A Jan. 26 test of a three-stage ground-based missile interceptor was a success, the Defense Department’s Missile Defense Agency (MDA) said in a Jan. 26 press release. The test, which did not involve a target missile, was part of the MDA’s effort to recover from two failed Ground-Based Midcourse Defense (GMD) intercept tests in 2010.
Initial indications from the test at Vandenberg Air Force Base in California “are that all components performed as designed,” the MDA said.
The January test was designed solely to test the flight performance in space of the exoatmospheric kill vehicle (EKV), the portion of the interceptor that would separate from its booster and is intended to collide with an incoming warhead.
The trial was the first flight test following a guidance system failure in the missile during a December 2010 test and is part of a larger test series designed to pinpoint and correct design flaws in the Raytheon-designed EKV. The MDA described the test as “the critical first step” in returning to successful testing of the GMD system. Aviation Week reported that the MDA is planning to conduct a test with a target missile between March and June.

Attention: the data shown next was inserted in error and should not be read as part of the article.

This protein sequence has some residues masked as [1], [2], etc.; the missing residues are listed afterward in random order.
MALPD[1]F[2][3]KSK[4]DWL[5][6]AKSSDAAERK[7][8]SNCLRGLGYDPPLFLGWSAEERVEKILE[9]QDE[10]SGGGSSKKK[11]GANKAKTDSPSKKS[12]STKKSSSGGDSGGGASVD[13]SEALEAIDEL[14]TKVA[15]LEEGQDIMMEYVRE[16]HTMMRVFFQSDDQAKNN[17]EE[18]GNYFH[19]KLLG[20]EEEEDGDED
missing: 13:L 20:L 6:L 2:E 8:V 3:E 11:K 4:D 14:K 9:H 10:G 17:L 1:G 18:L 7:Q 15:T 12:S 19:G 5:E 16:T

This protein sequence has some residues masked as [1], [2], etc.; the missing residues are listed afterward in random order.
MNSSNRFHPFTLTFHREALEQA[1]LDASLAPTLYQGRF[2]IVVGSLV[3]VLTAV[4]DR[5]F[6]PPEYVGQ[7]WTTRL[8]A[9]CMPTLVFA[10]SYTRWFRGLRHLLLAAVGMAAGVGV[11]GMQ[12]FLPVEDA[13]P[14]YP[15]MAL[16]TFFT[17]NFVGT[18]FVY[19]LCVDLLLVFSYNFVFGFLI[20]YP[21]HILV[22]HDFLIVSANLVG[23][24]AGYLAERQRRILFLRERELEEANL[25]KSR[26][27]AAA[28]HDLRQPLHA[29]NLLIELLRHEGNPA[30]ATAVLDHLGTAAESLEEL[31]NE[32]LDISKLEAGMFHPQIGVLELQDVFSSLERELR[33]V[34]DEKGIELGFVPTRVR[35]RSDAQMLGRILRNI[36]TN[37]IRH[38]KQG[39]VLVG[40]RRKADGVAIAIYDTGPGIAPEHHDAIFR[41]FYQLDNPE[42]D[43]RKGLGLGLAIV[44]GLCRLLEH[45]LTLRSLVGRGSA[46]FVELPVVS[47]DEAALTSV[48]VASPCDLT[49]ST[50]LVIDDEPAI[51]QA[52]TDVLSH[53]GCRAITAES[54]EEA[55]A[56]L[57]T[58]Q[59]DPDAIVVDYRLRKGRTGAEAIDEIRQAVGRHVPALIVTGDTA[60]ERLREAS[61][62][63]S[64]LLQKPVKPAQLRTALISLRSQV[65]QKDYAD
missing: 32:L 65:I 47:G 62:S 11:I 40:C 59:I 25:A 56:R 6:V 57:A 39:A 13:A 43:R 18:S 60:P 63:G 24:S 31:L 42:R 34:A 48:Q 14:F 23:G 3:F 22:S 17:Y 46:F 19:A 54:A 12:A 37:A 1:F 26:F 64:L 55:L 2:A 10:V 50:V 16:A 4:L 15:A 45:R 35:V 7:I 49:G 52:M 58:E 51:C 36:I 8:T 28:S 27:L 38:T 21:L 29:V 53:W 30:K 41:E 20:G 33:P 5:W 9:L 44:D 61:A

According to the MDA, the system has had seven successful intercepts out of 14 tests, not counting a partial test in 1999 and a “no test” in 2007, giving the system a 50 percent success rate. The existing GMD system was criticized as “fragile” and ineffective in a September 2012 report by a committee of the National Academy of Sciences.
Separately, the MDA announced Feb. 13 that its Aegis Ballistic Missile Defense system successfully intercepted a medium-range ballistic missile in a flight test over the Pacific Ocean. The system used Space Tracking and Surveillance System satellites to trace the target missile and guide the Standard Missile-3 Block 1A interceptor’s kinetic warhead, the release said. This was the system’s 24th successful intercept in 30 flight attempts since 2002, according to the MDA